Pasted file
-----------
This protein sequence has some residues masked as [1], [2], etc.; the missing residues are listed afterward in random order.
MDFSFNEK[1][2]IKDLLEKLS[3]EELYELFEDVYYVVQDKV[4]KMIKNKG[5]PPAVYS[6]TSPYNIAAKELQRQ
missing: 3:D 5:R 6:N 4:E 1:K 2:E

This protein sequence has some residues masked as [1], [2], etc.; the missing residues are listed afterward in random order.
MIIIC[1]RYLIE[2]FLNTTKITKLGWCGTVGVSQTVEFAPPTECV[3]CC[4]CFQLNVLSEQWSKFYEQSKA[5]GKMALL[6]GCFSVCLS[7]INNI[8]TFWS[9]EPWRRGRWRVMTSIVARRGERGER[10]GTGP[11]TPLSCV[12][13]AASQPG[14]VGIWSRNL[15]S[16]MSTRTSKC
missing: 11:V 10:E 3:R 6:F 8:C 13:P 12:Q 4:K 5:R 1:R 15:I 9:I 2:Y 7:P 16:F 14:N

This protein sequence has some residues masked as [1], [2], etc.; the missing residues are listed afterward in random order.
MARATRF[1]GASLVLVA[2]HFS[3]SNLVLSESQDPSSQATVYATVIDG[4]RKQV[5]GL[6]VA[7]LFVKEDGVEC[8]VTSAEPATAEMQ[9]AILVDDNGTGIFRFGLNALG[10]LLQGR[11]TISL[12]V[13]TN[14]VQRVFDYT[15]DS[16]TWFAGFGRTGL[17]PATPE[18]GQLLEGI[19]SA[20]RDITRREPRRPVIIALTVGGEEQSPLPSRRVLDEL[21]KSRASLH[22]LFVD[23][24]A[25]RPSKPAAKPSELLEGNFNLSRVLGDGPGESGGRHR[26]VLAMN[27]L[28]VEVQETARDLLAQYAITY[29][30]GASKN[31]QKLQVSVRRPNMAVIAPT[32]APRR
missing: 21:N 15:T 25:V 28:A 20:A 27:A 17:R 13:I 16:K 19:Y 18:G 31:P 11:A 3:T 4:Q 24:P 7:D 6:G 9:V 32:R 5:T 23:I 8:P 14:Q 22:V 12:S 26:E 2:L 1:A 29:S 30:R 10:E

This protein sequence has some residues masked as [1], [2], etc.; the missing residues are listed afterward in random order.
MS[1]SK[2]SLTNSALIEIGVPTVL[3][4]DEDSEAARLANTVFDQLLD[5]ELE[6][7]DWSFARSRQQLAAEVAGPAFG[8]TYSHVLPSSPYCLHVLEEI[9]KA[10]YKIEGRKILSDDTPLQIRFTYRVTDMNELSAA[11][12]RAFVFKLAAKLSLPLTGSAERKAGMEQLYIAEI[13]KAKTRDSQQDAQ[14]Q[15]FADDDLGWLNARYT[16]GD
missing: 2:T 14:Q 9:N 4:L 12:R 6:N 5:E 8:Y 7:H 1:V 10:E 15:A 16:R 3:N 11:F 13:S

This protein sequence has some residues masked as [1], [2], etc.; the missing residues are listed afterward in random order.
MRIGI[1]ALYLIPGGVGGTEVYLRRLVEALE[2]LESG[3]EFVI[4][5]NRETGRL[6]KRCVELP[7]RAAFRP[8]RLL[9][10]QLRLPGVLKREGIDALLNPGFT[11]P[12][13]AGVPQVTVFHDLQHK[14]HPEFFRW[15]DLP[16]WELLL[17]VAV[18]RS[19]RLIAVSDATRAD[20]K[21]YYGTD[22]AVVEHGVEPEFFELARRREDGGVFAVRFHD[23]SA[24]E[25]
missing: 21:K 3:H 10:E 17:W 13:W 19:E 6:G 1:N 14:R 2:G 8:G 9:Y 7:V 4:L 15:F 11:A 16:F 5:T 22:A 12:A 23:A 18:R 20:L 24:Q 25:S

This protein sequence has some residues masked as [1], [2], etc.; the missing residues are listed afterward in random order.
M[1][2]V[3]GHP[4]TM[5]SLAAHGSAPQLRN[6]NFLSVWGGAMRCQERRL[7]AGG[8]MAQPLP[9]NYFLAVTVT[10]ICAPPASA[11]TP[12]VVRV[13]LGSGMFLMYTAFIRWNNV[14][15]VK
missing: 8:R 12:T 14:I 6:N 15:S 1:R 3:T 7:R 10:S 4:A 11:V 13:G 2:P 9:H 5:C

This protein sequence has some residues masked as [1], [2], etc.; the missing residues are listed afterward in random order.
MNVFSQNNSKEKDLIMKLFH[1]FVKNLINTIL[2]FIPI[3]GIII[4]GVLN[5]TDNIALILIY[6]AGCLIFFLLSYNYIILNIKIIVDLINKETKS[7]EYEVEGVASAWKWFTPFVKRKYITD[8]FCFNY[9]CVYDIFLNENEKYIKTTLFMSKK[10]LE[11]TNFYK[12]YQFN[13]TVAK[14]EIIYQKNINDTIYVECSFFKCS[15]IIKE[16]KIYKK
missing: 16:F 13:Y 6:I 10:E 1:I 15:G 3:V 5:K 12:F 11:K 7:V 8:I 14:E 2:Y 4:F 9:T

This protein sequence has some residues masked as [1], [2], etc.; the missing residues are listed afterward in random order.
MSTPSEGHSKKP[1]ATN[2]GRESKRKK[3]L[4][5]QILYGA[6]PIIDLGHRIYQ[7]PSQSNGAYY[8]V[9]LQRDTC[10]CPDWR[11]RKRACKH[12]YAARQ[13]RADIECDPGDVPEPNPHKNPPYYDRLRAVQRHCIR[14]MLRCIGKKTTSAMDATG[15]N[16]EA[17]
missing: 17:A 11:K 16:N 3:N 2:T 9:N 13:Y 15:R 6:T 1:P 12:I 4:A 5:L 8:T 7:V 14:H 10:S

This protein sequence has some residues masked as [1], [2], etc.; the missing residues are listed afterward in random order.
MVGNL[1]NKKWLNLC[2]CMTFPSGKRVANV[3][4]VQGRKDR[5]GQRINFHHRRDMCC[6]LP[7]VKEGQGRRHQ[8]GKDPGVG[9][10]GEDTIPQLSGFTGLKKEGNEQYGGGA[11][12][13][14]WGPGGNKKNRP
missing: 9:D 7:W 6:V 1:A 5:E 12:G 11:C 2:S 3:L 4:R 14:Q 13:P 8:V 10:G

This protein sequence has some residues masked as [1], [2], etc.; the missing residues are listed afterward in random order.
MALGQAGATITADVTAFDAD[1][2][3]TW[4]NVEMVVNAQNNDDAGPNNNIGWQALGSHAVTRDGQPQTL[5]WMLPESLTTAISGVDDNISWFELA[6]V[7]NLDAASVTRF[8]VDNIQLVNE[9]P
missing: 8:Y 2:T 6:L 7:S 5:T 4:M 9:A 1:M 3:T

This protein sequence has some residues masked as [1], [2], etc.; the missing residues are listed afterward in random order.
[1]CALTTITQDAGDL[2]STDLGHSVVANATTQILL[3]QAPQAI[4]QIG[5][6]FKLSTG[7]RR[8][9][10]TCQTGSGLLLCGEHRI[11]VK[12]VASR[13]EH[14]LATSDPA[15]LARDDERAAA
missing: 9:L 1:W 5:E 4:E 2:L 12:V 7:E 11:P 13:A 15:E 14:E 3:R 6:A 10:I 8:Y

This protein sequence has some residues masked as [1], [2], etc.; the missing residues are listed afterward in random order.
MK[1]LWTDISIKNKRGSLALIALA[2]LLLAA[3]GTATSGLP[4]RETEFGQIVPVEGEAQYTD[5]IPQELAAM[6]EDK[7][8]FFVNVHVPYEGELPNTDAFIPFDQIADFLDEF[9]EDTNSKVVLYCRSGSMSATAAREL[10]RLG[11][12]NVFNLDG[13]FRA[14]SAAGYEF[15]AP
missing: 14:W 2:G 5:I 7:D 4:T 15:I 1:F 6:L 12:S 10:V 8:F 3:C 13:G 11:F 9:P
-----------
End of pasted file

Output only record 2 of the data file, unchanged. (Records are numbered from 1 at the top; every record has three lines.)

This protein sequence has some residues masked as [1], [2], etc.; the missing residues are listed afterward in random order.
MIIIC[1]RYLIE[2]FLNTTKITKLGWCGTVGVSQTVEFAPPTECV[3]CC[4]CFQLNVLSEQWSKFYEQSKA[5]GKMALL[6]GCFSVCLS[7]INNI[8]TFWS[9]EPWRRGRWRVMTSIVARRGERGER[10]GTGP[11]TPLSCV[12][13]AASQPG[14]VGIWSRNL[15]S[16]MSTRTSKC
missing: 11:V 10:E 3:R 6:F 8:C 13:P 12:Q 4:K 5:R 1:R 15:I 9:I 2:Y 7:P 16:F 14:N